NEW YORK (AP) — So much for a two-week break. Just over a week since the last set of failed negotiations, the NHL and the locked-out players' association will return to the bargaining table Monday.
Conversations that restarted Friday between NHL deputy commissioner Bill Daly and NHLPA special counsel Steve Fehr produced enough positive movement Saturday to set up another face-to-face meeting that the sides hope will lead to an agreement to save the hockey season.
NHL Commissioner Gary Bettman suggested to union executive director Donald Fehr this week that the sides take two weeks off from negotiations. The union maintained its desire to keep talking, and now bargaining is back on.
"We can confirm that we have tentatively agreed to get back together on Monday, either late in the afternoon or early evening," Daly said. "The meeting was requested by the union and it's their agenda. We will see what they have to tell us."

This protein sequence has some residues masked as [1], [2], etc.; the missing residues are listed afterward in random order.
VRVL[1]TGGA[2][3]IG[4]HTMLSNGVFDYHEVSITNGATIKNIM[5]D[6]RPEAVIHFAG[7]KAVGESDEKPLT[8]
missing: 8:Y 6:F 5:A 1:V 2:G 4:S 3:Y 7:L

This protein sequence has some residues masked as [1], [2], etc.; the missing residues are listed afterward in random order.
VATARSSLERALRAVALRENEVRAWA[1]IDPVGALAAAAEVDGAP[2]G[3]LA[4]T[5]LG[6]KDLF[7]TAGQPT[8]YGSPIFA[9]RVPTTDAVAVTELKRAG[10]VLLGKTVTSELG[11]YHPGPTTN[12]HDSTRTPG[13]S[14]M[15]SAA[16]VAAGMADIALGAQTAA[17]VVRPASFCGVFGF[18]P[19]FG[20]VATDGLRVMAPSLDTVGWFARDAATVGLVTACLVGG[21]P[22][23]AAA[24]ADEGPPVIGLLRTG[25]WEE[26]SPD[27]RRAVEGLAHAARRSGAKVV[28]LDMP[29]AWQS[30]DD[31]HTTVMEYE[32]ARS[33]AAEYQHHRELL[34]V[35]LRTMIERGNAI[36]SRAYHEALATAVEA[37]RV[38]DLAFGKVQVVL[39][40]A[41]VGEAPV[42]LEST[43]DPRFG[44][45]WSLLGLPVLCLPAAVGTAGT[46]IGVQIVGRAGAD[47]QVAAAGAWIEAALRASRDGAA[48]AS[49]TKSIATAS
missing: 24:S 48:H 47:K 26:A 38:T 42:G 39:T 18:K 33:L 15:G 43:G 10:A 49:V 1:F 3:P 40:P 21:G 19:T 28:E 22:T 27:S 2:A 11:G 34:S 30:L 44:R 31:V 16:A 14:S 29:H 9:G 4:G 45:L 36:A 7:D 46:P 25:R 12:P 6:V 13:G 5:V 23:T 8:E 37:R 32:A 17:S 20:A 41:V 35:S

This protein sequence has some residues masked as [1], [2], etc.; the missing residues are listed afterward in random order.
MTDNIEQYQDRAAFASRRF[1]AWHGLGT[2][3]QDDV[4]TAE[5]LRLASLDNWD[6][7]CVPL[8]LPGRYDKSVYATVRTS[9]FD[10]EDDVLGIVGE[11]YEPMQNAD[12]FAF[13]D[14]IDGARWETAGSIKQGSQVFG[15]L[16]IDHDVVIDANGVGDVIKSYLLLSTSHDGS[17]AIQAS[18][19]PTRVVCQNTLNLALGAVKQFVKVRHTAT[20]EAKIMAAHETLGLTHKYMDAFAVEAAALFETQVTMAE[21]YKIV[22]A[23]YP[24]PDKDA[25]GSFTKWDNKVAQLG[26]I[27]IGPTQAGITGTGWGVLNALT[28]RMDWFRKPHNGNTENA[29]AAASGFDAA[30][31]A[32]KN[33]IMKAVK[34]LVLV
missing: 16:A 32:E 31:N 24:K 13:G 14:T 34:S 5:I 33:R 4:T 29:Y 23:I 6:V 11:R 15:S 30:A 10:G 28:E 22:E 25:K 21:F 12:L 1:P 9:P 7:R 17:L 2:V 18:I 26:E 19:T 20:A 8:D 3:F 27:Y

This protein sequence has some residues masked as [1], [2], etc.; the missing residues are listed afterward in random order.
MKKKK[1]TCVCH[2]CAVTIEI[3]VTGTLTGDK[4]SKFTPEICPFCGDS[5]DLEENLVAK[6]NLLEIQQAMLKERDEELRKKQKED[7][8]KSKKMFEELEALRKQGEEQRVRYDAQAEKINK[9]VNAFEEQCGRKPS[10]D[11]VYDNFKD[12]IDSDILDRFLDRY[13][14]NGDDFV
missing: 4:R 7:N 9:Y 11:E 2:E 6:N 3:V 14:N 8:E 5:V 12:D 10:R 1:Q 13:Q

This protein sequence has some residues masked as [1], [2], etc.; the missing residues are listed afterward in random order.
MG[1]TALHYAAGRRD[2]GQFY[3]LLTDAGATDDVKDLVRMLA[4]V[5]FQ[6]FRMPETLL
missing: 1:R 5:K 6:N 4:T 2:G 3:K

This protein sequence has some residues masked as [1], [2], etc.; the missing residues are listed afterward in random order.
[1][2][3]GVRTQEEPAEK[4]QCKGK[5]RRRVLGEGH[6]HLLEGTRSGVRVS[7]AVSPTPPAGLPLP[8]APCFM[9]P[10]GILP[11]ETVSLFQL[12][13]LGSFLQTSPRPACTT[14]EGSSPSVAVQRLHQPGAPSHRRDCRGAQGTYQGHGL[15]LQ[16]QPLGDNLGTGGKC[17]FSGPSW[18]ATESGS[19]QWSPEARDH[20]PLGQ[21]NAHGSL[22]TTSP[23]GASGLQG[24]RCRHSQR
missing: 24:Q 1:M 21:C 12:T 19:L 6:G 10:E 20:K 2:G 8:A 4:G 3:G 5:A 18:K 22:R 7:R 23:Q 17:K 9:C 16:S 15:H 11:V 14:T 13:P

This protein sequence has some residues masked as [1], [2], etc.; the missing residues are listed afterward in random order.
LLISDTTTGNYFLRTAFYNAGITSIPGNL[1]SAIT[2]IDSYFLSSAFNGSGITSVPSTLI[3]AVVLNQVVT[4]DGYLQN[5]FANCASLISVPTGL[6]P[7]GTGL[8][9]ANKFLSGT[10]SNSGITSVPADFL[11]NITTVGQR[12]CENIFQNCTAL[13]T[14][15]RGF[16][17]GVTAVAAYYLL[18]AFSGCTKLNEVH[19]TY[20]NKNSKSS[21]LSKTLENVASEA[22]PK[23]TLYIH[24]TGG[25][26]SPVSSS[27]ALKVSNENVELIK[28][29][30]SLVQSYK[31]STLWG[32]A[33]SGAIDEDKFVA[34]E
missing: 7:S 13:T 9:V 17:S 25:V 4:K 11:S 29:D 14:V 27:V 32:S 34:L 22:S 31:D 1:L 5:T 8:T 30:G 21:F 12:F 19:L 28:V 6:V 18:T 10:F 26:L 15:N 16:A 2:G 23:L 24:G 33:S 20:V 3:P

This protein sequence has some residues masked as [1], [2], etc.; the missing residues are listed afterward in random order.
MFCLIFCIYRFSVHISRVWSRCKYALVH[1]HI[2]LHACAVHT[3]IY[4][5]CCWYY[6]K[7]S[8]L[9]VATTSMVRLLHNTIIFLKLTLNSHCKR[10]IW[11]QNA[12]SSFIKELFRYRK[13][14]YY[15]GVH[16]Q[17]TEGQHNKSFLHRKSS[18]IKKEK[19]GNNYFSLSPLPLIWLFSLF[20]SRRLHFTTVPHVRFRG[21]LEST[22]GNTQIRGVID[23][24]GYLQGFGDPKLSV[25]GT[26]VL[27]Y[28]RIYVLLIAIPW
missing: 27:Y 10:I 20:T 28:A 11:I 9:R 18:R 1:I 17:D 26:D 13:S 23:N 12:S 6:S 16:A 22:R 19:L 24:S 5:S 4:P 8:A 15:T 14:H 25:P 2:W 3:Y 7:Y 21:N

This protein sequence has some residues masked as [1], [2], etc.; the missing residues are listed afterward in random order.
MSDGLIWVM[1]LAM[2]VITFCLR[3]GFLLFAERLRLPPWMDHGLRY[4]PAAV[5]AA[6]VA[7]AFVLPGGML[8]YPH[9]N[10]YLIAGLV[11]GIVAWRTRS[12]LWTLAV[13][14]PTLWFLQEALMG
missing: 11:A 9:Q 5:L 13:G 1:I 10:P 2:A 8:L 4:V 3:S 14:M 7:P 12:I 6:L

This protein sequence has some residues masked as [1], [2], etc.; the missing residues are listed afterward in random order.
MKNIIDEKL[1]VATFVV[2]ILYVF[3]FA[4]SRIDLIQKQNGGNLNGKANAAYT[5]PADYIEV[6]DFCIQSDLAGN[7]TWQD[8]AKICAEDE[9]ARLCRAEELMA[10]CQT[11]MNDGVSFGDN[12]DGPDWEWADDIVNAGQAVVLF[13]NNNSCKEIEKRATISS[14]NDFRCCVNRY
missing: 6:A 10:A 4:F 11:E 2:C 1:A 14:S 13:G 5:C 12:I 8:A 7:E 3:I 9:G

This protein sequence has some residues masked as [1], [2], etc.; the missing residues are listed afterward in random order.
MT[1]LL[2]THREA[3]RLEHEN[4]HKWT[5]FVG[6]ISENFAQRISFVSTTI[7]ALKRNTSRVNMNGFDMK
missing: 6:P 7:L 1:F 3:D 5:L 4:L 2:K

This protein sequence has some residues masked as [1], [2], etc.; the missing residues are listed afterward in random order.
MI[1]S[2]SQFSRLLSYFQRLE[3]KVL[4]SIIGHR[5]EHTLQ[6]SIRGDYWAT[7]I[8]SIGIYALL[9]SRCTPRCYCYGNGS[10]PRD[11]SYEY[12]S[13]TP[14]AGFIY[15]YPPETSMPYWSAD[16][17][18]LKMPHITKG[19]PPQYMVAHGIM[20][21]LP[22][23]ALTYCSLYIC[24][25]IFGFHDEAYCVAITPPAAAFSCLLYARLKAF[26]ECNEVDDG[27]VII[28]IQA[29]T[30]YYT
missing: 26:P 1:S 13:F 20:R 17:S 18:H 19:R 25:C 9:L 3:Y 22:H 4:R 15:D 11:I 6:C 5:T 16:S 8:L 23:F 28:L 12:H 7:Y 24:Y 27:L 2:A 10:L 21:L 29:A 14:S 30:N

Owners and players met for several consecutive days last week in New York, but made little progress. Negotiations ended in an angry exchange last Friday, but bargaining resumed two days later only to break off again in just over an hour.
Staying apart never appeared to be a good option, and the NHL now seems to agree.
All games through Nov. 30 have already been taken off the schedule, more cancellations are likely within a week, the Winter Classic has been wiped out, the All-Star game is the next big event in jeopardy, and the whole season could be lost, too, in the blink of an eye if a new deal can't be hammered out.
The players have stuck to their position that negotiations are the only way to work out differences, and that they are willing to meet any time the NHL wants to.
The NHL contends that the union has submitted the same proposal multiple times without moving in the league's direction. The union says it has agreed to come down from receiving 57 percent of hockey-related revenues to a 50-50 split. The league wants that to go into effect in the first year of the agreement, while the union wants to get there gradually.